First of all, have you smiled? Or are you already getting your back up at the possibility that someone could be made fun of as this story unfolds? This is a litmus test to your future well-being. Can you survive in the cancel culture without cancelling yourself out?

Let’s start with the facts. Humans are the nuttiest creatures on the planet, and our ability to be “triggered” has become so sensitized that each of us now needs a personal injury lawyer just to leave our homes in the morning.  Our big brains and thin skins leave lots of time to parse language, self-select into special interest groups, and worry ourselves over slights both real and perceived. Each person would prefer it if other people agreed with their opinions. Naturally, each person would also like the freedom to render judgment on those who don’t.

Meanwhile, tribal hostility has been going on since homo sapiens first noticed differences in their appearance (“Hey, you’re not wearing the same bearskin as me. I’ll feel safer if I make fun of your outfit!”) and will no doubt continue despite corporate offices hanging up “Zero Tolerance” banners. Because humans love conflict, and deep down they love feeling superior to other humans, even when that superiority is based on how “caring” or “woke” they are!

If all the wars of history (current skirmishes included) were not proof enough of this idea, we salivate over professional sports, rooting for the home team to “kill” the opposition and raise the championship flag over our particular city of “winners.”

Meanwhile, the media and industry have been harnessing trigger words for years to gain audience share and exploit our interest in being wise vs. being gullible. We like being triggered when it’s “easy” or “secret” or “free.”  We go the other way when it’s “complicated” or “difficult” or “overpriced.”

SuperOptimists understand that people are different, and that these differences should be respected and celebrated. We also know that being overly sensitive is not an enjoyable way to go through life, as you become predictable and boring and whiny and nobody really wants to hang around you (except for other overly-sensitive people).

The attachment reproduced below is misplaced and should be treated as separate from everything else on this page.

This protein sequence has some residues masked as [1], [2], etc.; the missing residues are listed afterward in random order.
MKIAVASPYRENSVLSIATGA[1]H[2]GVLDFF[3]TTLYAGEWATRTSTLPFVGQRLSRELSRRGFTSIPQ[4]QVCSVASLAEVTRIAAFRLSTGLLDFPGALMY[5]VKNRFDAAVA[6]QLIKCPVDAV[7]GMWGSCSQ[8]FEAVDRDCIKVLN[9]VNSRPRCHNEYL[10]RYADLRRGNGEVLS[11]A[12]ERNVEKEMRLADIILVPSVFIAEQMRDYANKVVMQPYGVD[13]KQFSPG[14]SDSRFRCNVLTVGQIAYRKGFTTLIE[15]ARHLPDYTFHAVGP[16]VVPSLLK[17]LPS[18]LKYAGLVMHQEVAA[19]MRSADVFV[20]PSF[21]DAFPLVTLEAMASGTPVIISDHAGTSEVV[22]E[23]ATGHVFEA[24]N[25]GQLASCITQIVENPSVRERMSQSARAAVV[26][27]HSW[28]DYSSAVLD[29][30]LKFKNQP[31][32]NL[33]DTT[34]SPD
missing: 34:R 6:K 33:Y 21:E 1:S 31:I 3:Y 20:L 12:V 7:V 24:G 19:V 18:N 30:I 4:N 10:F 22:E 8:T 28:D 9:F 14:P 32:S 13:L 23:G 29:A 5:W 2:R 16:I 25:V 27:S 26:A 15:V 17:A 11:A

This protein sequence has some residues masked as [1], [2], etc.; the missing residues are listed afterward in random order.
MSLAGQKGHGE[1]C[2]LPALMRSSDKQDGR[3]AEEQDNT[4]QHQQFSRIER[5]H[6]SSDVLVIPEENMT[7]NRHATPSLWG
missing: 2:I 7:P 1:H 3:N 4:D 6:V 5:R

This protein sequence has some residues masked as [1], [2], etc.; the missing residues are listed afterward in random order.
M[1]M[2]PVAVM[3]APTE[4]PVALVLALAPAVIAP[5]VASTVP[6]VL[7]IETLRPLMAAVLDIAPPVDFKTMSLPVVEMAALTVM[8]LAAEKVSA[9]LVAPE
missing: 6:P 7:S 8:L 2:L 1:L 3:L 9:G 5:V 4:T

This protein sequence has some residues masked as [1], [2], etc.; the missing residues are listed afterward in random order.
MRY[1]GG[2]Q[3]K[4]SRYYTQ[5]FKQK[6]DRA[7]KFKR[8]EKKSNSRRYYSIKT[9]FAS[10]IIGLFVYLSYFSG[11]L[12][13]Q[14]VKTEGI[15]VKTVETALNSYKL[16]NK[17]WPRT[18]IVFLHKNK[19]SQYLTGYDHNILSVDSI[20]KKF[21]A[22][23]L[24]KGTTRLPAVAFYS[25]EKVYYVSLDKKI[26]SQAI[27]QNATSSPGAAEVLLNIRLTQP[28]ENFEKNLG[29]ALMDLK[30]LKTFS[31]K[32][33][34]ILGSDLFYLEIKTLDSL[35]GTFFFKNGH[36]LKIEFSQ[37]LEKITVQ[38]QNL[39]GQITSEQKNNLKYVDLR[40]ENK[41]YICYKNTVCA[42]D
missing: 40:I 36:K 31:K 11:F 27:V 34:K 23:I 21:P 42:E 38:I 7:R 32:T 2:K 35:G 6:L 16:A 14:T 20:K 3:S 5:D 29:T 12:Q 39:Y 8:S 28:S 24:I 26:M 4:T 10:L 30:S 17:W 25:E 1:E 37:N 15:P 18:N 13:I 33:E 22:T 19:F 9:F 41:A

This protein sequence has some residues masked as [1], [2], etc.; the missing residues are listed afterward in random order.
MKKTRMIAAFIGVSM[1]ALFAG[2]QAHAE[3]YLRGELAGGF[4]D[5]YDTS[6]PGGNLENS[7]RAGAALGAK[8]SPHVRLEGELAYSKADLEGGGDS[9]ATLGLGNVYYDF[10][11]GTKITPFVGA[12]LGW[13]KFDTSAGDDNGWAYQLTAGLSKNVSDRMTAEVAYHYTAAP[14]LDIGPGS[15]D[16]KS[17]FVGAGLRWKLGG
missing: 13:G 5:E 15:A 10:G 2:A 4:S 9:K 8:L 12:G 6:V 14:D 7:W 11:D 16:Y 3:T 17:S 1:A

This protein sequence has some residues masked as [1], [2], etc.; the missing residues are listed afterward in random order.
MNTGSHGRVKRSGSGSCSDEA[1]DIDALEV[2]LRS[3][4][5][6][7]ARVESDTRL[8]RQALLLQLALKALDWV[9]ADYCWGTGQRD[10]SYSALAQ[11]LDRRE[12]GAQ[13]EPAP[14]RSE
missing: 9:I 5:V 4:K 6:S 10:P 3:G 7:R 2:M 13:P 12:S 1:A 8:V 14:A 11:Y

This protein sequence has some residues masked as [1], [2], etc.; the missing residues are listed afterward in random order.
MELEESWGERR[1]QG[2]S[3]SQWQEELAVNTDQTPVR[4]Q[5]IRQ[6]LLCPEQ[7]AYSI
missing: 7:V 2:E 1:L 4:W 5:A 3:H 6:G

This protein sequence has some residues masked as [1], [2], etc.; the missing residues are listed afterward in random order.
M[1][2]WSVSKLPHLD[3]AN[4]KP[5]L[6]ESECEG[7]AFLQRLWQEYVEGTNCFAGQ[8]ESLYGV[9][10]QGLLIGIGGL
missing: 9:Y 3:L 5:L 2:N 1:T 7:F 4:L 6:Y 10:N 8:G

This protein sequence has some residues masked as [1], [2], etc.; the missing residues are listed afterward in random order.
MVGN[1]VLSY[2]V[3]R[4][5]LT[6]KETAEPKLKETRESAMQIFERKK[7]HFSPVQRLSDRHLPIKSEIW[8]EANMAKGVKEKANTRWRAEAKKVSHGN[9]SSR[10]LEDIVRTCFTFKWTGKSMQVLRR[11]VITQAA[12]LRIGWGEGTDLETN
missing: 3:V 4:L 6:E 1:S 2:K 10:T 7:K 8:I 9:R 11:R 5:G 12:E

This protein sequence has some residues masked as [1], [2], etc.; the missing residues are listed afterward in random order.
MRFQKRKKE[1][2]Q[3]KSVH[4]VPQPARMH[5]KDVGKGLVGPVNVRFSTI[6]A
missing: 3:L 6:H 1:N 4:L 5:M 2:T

What’s the best solution? Pure, unadulterated laughter at the absurdity of it all, especially a good laugh at ourselves. We’re all fallible creatures, after all. Laughter is a tonic for all colors of skin, sexual preferences, religious convictions, or gender reclassifications. Laughter is one of the core emotional expressions of joy. Who has ever wanted to turn away more spiritual joy – besides ruthless dictators and antagonists in Charles Dickens’ novels, that is.

So if you think you’re special because you’re a “woke white,” go fuck yourself! And if you think you’re special because you’re multi-ethnic, or a member of a fringe group, or call yourself “they” instead of “he” or “she”,  go fuck yourself! As for us, writing this post with the superior attitude of know-it-alls, we’ll go fuck ourselves too!

See? Now we’ve all got something in common!

*As for the joke that started this column, the fact that there is no ending is what’s funny about it.  To us, anyway.

Question authority. And everybody else too.

In the past six months, we’ve gone from world leaders saying there was no major threat from Wuhan to a rip-roaring pandemic. We’ve seen medical experts say that only the elderly and the immune-compromised were at risk, to learning of perfectly healthy people dying from the disease. We’ve been told that wearing a mask is unimportant, to wearing a mask is very, very, very important.

Now we’re seeing various governors arbitrarily decide to keep their states open in the face of increased outbreaks (but maybe they’ll close their states in a week or two, depending), while Wall Street shouts that the worst is over as 20 million people remain unemployed.

If ever there was a time to question authority, this is it.

Looking back, mass confusion is not a new phenomenon; it breeds a group of so-called “experts” who take to the airwaves to tell you what to do next.  From politicians to religious leaders, opinion columnists, business gurus, life coaches, self-help authors, movie critics: Here’s a set of professional guidance counselors that outwardly preach the ability to “live your best life” by following their expert tips.  Yet when in their homes with the shades drawn, they are just as confused, foul-mouthed, and imperfect as you are. 

Perhaps more so.  Scratching their backsides, yelling at their kids, sneaking glances at pornography, greedy for more wealth and power — just like everybody! Remember, despite their confident, toothy grins, these “experts” are not their book jacket photos.

So what is the “truth”?* Which facts do we embrace? Or is life just a lucky guess after all?

What they (and you) can learn from current events is to laugh at the human condition, chortle at our constant foibles, and re-think what makes you happy in the first place.

One way to start? Ignore everything an “expert” says on a cable news show. As Philip Stanhope, the 4th Earl of Chesterfield, put it: “Let it be your maxim through life, to know all you can know yourself, and never to trust implicitly the information of others.”

NOTE: The only advice you should follow is your own personal truth.  With just this secret alone, you are nine times more likely to find it! (Oh, and wear a mask. That should go without saying, but we’re saying it anyway.)

1 2 28